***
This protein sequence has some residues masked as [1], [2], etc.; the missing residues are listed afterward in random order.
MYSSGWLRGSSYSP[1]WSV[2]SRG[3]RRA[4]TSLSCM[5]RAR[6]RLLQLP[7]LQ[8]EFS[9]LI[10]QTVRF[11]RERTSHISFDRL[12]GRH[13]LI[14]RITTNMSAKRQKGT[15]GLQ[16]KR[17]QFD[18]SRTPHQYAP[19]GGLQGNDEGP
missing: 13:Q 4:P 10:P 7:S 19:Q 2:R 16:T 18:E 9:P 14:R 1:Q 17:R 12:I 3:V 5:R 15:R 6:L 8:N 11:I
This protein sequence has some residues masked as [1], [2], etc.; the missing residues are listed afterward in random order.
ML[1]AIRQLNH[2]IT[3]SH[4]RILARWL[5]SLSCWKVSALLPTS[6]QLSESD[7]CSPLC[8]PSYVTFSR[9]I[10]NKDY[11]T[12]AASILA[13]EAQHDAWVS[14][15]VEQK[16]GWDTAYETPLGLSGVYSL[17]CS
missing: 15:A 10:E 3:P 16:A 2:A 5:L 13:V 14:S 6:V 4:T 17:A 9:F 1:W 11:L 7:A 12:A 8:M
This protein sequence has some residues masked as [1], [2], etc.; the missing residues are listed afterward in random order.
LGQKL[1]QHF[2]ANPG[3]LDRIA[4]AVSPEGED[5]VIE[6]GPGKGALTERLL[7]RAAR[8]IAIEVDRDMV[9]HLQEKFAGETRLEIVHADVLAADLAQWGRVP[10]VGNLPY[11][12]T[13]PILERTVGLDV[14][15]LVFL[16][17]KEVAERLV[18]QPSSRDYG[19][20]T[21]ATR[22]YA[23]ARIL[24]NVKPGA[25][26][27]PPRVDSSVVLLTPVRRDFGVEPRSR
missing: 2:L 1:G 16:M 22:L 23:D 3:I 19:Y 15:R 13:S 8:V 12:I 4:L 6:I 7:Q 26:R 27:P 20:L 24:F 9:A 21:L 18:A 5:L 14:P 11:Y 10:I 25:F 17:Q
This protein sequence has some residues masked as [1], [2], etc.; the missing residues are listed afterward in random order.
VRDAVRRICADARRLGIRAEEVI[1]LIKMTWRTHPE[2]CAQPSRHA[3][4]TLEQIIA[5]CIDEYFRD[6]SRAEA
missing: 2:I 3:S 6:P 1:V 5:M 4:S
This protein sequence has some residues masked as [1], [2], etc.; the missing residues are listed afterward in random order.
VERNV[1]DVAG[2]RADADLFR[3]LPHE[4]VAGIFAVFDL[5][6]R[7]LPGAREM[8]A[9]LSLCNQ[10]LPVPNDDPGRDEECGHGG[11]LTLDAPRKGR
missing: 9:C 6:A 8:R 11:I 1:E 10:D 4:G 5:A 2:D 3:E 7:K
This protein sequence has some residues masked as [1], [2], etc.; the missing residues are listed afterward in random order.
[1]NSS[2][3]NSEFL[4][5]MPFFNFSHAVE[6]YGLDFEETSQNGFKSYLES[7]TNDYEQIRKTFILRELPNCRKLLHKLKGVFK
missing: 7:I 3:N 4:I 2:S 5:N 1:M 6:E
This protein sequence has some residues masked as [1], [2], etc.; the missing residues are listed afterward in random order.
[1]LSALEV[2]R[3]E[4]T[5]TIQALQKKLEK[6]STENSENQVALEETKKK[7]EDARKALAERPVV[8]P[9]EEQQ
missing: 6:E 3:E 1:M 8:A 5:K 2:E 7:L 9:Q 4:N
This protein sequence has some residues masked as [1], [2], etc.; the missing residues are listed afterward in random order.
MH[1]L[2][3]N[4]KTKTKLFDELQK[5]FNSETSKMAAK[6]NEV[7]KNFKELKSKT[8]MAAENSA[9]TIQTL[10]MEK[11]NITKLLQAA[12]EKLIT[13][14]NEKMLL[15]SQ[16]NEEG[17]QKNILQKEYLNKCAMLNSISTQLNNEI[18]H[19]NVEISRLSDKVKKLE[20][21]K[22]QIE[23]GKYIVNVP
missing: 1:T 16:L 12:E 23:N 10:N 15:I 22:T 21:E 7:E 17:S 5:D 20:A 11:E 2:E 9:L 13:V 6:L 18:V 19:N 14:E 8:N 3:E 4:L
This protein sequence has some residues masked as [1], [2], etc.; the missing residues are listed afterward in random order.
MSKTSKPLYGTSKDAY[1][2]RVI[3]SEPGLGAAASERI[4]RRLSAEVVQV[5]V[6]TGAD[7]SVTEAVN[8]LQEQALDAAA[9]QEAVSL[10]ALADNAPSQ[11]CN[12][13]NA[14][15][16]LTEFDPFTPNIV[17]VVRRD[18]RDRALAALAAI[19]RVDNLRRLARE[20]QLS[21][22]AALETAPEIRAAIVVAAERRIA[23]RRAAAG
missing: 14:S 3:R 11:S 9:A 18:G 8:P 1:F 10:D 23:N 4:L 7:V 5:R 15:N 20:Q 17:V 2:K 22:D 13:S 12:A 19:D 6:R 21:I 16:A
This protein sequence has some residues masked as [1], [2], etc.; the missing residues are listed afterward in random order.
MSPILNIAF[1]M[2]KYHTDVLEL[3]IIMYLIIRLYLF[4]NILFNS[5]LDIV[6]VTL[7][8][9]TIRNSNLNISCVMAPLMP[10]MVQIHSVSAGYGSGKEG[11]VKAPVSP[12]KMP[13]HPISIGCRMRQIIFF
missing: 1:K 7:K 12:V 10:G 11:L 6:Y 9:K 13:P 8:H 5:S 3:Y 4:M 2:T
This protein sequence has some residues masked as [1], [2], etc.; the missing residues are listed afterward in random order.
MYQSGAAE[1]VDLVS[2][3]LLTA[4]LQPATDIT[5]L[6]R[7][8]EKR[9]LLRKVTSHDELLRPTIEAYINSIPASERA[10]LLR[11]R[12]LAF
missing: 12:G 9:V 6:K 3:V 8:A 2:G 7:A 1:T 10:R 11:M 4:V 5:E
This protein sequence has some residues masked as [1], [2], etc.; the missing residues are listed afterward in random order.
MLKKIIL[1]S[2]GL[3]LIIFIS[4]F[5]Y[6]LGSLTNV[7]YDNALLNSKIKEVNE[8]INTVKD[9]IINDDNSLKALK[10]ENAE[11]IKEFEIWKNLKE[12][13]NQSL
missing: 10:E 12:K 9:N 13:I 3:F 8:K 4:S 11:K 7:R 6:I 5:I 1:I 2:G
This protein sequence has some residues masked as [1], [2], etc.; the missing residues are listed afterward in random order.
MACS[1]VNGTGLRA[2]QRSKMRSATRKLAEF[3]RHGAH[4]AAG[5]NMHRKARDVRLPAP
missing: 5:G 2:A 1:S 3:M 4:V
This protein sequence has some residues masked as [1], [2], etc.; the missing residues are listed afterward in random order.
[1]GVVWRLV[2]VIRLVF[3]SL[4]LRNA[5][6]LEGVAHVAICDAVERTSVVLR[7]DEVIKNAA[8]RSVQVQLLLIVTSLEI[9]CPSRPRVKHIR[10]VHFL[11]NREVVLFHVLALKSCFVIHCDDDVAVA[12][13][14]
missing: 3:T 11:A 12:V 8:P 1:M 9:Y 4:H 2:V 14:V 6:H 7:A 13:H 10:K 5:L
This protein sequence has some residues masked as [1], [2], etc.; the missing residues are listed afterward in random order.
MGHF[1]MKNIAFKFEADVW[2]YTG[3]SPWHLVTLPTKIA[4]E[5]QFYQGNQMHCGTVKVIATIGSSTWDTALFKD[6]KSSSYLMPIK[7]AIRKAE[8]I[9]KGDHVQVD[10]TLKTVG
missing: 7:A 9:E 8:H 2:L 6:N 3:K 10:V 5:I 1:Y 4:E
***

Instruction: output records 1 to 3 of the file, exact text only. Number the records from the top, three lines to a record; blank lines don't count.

This protein sequence has some residues masked as [1], [2], etc.; the missing residues are listed afterward in random order.
MYSSGWLRGSSYSP[1]WSV[2]SRG[3]RRA[4]TSLSCM[5]RAR[6]RLLQLP[7]LQ[8]EFS[9]LI[10]QTVRF[11]RERTSHISFDRL[12]GRH[13]LI[14]RITTNMSAKRQKGT[15]GLQ[16]KR[17]QFD[18]SRTPHQYAP[19]GGLQGNDEGP
missing: 13:Q 4:P 10:P 7:S 19:Q 2:R 16:T 18:E 9:P 14:R 1:Q 17:R 12:I 3:V 5:R 15:R 6:L 8:N 11:I
This protein sequence has some residues masked as [1], [2], etc.; the missing residues are listed afterward in random order.
ML[1]AIRQLNH[2]IT[3]SH[4]RILARWL[5]SLSCWKVSALLPTS[6]QLSESD[7]CSPLC[8]PSYVTFSR[9]I[10]NKDY[11]T[12]AASILA[13]EAQHDAWVS[14][15]VEQK[16]GWDTAYETPLGLSGVYSL[17]CS
missing: 15:A 10:E 3:P 16:A 2:A 5:L 13:V 14:S 6:V 4:T 17:A 9:F 1:W 11:L 7:A 12:A 8:M
This protein sequence has some residues masked as [1], [2], etc.; the missing residues are listed afterward in random order.
LGQKL[1]QHF[2]ANPG[3]LDRIA[4]AVSPEGED[5]VIE[6]GPGKGALTERLL[7]RAAR[8]IAIEVDRDMV[9]HLQEKFAGETRLEIVHADVLAADLAQWGRVP[10]VGNLPY[11][12]T[13]PILERTVGLDV[14][15]LVFL[16][17]KEVAERLV[18]QPSSRDYG[19][20]T[21]ATR[22]YA[23]ARIL[24]NVKPGA[25][26][27]PPRVDSSVVLLTPVRRDFGVEPRSR
missing: 2:L 1:G 16:M 22:L 23:D 3:I 19:Y 15:R 13:S 8:V 12:I 4:L 6:I 7:Q 26:R 27:P 20:L 24:F 9:A 21:L 18:A 5:L 14:P 11:Y 10:I 25:F 17:Q